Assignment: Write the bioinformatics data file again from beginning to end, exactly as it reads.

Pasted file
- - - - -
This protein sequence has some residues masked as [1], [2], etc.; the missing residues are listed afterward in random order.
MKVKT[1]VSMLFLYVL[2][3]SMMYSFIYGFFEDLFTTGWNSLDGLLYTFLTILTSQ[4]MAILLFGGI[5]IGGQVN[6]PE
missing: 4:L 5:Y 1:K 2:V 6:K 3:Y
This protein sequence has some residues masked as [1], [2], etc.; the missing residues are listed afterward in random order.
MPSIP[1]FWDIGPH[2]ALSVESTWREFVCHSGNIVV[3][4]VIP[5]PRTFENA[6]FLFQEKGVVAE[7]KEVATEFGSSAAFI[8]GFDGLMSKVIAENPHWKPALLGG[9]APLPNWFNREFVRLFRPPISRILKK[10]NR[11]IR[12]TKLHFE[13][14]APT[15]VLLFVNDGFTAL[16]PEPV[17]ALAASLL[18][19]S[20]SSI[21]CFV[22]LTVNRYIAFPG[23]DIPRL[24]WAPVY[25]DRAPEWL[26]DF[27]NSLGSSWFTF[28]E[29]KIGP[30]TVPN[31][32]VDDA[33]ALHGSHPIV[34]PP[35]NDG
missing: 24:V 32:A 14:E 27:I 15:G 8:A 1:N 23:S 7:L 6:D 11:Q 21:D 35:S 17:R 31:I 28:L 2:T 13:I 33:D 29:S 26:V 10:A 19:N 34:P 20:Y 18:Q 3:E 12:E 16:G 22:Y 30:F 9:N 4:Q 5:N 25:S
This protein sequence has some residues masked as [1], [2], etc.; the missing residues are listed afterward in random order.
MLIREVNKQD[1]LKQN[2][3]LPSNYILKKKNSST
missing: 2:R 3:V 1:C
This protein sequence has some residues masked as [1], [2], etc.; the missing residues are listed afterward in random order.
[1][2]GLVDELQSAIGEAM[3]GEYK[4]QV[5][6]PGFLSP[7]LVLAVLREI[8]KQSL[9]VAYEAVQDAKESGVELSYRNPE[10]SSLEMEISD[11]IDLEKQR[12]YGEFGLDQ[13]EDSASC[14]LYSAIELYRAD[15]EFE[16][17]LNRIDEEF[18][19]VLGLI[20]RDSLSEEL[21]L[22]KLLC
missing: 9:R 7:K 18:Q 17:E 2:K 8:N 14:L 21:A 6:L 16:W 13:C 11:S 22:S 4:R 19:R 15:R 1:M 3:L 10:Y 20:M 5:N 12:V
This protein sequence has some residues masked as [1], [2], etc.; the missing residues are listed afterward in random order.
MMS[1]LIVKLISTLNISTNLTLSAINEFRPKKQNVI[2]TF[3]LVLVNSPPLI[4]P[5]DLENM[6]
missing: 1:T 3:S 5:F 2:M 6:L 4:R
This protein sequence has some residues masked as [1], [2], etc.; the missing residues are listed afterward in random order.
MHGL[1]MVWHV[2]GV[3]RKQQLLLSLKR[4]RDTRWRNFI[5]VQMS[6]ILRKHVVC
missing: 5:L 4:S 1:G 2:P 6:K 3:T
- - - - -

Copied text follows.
This protein sequence has some residues masked as [1], [2], etc.; the missing residues are listed afterward in random order.
MKVKT[1]VSMLFLYVL[2][3]SMMYSFIYGFFEDLFTTGWNSLDGLLYTFLTILTSQ[4]MAILLFGGI[5]IGGQVN[6]PE
missing: 4:L 5:Y 1:K 2:V 6:K 3:Y
This protein sequence has some residues masked as [1], [2], etc.; the missing residues are listed afterward in random order.
MPSIP[1]FWDIGPH[2]ALSVESTWREFVCHSGNIVV[3][4]VIP[5]PRTFENA[6]FLFQEKGVVAE[7]KEVATEFGSSAAFI[8]GFDGLMSKVIAENPHWKPALLGG[9]APLPNWFNREFVRLFRPPISRILKK[10]NR[11]IR[12]TKLHFE[13][14]APT[15]VLLFVNDGFTAL[16]PEPV[17]ALAASLL[18][19]S[20]SSI[21]CFV[22]LTVNRYIAFPG[23]DIPRL[24]WAPVY[25]DRAPEWL[26]DF[27]NSLGSSWFTF[28]E[29]KIGP[30]TVPN[31][32]VDDA[33]ALHGSHPIV[34]PP[35]NDG
missing: 24:V 32:A 14:E 27:I 15:G 8:A 1:N 23:S 7:L 6:D 11:Q 21:D 35:S 17:R 31:I 28:L 2:T 13:I 33:D 29:S 26:V 10:A 19:N 34:P 20:Y 18:Q 3:E 12:E 16:G 22:Y 30:F 9:N 4:Q 5:N 25:S
This protein sequence has some residues masked as [1], [2], etc.; the missing residues are listed afterward in random order.
MLIREVNKQD[1]LKQN[2][3]LPSNYILKKKNSST
missing: 2:R 3:V 1:C
This protein sequence has some residues masked as [1], [2], etc.; the missing residues are listed afterward in random order.
[1][2]GLVDELQSAIGEAM[3]GEYK[4]QV[5][6]PGFLSP[7]LVLAVLREI[8]KQSL[9]VAYEAVQDAKESGVELSYRNPE[10]SSLEMEISD[11]IDLEKQR[12]YGEFGLDQ[13]EDSASC[14]LYSAIELYRAD[15]EFE[16][17]LNRIDEEF[18][19]VLGLI[20]RDSLSEEL[21]L[22]KLLC
missing: 9:R 7:K 18:Q 17:E 2:K 8:N 14:L 21:A 6:L 16:W 13:C 11:S 22:S 4:R 19:R 15:R 1:M 3:L 10:Y 20:M 5:N 12:V
This protein sequence has some residues masked as [1], [2], etc.; the missing residues are listed afterward in random order.
MMS[1]LIVKLISTLNISTNLTLSAINEFRPKKQNVI[2]TF[3]LVLVNSPPLI[4]P[5]DLENM[6]
missing: 1:T 3:S 5:F 2:M 6:L 4:R
This protein sequence has some residues masked as [1], [2], etc.; the missing residues are listed afterward in random order.
MHGL[1]MVWHV[2]GV[3]RKQQLLLSLKR[4]RDTRWRNFI[5]VQMS[6]ILRKHVVC
missing: 5:L 4:S 1:G 2:P 6:K 3:T